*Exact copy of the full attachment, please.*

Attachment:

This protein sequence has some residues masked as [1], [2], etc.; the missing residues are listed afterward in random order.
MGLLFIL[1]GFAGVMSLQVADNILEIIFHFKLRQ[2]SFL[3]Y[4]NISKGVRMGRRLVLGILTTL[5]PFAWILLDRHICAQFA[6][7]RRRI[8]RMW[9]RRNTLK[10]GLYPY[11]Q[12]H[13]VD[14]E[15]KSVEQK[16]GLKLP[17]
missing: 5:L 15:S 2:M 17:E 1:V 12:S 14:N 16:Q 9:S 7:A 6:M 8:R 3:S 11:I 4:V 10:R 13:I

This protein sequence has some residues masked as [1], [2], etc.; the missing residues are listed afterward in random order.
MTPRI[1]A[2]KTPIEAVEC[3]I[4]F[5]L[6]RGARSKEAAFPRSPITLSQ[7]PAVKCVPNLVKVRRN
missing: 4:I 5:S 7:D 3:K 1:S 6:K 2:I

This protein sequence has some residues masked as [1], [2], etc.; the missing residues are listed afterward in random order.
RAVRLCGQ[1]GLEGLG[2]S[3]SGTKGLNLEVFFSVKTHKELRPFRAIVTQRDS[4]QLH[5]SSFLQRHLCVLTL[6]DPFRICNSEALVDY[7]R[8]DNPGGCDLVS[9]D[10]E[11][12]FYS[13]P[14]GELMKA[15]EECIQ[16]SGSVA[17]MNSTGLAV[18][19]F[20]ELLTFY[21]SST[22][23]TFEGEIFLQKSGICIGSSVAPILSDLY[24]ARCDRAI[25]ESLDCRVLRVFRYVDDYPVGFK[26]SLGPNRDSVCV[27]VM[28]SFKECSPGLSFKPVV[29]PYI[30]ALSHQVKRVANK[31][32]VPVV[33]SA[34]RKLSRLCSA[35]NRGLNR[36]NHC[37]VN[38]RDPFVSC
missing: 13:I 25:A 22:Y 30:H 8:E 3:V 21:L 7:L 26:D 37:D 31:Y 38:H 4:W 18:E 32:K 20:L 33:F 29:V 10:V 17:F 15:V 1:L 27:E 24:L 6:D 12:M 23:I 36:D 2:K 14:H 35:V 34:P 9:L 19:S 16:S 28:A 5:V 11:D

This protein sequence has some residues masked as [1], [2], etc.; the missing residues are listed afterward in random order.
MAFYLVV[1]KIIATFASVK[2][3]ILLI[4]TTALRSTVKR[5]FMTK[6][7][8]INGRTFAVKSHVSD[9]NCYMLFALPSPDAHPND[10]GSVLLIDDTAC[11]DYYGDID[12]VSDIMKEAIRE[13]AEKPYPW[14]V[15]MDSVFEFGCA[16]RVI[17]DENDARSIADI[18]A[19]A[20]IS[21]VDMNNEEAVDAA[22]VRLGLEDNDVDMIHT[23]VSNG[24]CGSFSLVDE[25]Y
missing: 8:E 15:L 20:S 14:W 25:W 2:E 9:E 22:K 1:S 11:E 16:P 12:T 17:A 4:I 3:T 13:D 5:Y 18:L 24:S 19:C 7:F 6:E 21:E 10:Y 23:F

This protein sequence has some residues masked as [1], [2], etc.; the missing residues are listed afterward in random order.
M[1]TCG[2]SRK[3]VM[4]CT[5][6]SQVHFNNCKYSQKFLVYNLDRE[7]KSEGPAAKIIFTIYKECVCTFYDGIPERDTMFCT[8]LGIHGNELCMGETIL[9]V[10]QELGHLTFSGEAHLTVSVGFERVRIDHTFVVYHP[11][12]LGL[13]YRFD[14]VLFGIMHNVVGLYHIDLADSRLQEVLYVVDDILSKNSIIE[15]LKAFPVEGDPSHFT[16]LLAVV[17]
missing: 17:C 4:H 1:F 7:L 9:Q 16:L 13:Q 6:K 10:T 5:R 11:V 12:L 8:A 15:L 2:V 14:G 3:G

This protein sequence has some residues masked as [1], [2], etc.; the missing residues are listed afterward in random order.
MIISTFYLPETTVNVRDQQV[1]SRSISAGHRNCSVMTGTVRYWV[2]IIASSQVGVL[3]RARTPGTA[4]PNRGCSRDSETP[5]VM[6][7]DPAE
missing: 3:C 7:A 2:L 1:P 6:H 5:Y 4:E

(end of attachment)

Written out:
This protein sequence has some residues masked as [1], [2], etc.; the missing residues are listed afterward in random order.
MGLLFIL[1]GFAGVMSLQVADNILEIIFHFKLRQ[2]SFL[3]Y[4]NISKGVRMGRRLVLGILTTL[5]PFAWILLDRHICAQFA[6][7]RRRI[8]RMW[9]RRNTLK[10]GLYPY[11]Q[12]H[13]VD[14]E[15]KSVEQK[16]GLKLP[17]
missing: 5:L 15:S 2:M 17:E 1:V 12:S 14:N 16:Q 9:S 7:A 6:M 8:R 3:S 11:I 4:V 10:R 13:I

This protein sequence has some residues masked as [1], [2], etc.; the missing residues are listed afterward in random order.
MTPRI[1]A[2]KTPIEAVEC[3]I[4]F[5]L[6]RGARSKEAAFPRSPITLSQ[7]PAVKCVPNLVKVRRN
missing: 4:I 5:S 7:D 3:K 1:S 6:K 2:I

This protein sequence has some residues masked as [1], [2], etc.; the missing residues are listed afterward in random order.
RAVRLCGQ[1]GLEGLG[2]S[3]SGTKGLNLEVFFSVKTHKELRPFRAIVTQRDS[4]QLH[5]SSFLQRHLCVLTL[6]DPFRICNSEALVDY[7]R[8]DNPGGCDLVS[9]D[10]E[11][12]FYS[13]P[14]GELMKA[15]EECIQ[16]SGSVA[17]MNSTGLAV[18][19]F[20]ELLTFY[21]SST[22][23]TFEGEIFLQKSGICIGSSVAPILSDLY[24]ARCDRAI[25]ESLDCRVLRVFRYVDDYPVGFK[26]SLGPNRDSVCV[27]VM[28]SFKECSPGLSFKPVV[29]PYI[30]ALSHQVKRVANK[31][32]VPVV[33]SA[34]RKLSRLCSA[35]NRGLNR[36]NHC[37]VN[38]RDPFVSC
missing: 13:I 25:A 22:Y 30:H 8:E 3:V 21:L 7:L 26:D 37:D 31:Y 38:H 4:W 18:E 32:K 20:L 33:F 29:V 10:V 17:F 15:V 1:L 27:E 24:L 6:D 12:M 23:I 36:D 2:K 14:H 35:V 34:P 9:L 19:S 16:S 28:A 5:V 11:D

This protein sequence has some residues masked as [1], [2], etc.; the missing residues are listed afterward in random order.
MAFYLVV[1]KIIATFASVK[2][3]ILLI[4]TTALRSTVKR[5]FMTK[6][7][8]INGRTFAVKSHVSD[9]NCYMLFALPSPDAHPND[10]GSVLLIDDTAC[11]DYYGDID[12]VSDIMKEAIRE[13]AEKPYPW[14]V[15]MDSVFEFGCA[16]RVI[17]DENDARSIADI[18]A[19]A[20]IS[21]VDMNNEEAVDAA[22]VRLGLEDNDVDMIHT[23]VSNG[24]CGSFSLVDE[25]Y
missing: 8:E 15:L 20:S 14:W 25:W 2:E 9:E 22:K 1:S 11:E 16:P 12:T 17:A 4:I 3:T 13:D 5:Y 18:L 24:S 19:C 7:F 6:E 21:E 10:Y 23:F

This protein sequence has some residues masked as [1], [2], etc.; the missing residues are listed afterward in random order.
M[1]TCG[2]SRK[3]VM[4]CT[5][6]SQVHFNNCKYSQKFLVYNLDRE[7]KSEGPAAKIIFTIYKECVCTFYDGIPERDTMFCT[8]LGIHGNELCMGETIL[9]V[10]QELGHLTFSGEAHLTVSVGFERVRIDHTFVVYHP[11][12]LGL[13]YRFD[14]VLFGIMHNVVGLYHIDLADSRLQEVLYVVDDILSKNSIIE[15]LKAFPVEGDPSHFT[16]LLAVV[17]
missing: 17:C 4:H 1:F 7:L 9:Q 16:L 13:Q 6:K 10:T 5:R 11:V 12:L 8:A 15:L 2:V 14:G 3:G

This protein sequence has some residues masked as [1], [2], etc.; the missing residues are listed afterward in random order.
MIISTFYLPETTVNVRDQQV[1]SRSISAGHRNCSVMTGTVRYWV[2]IIASSQVGVL[3]RARTPGTA[4]PNRGCSRDSETP[5]VM[6][7]DPAE
missing: 3:C 7:A 2:L 1:P 6:H 5:Y 4:E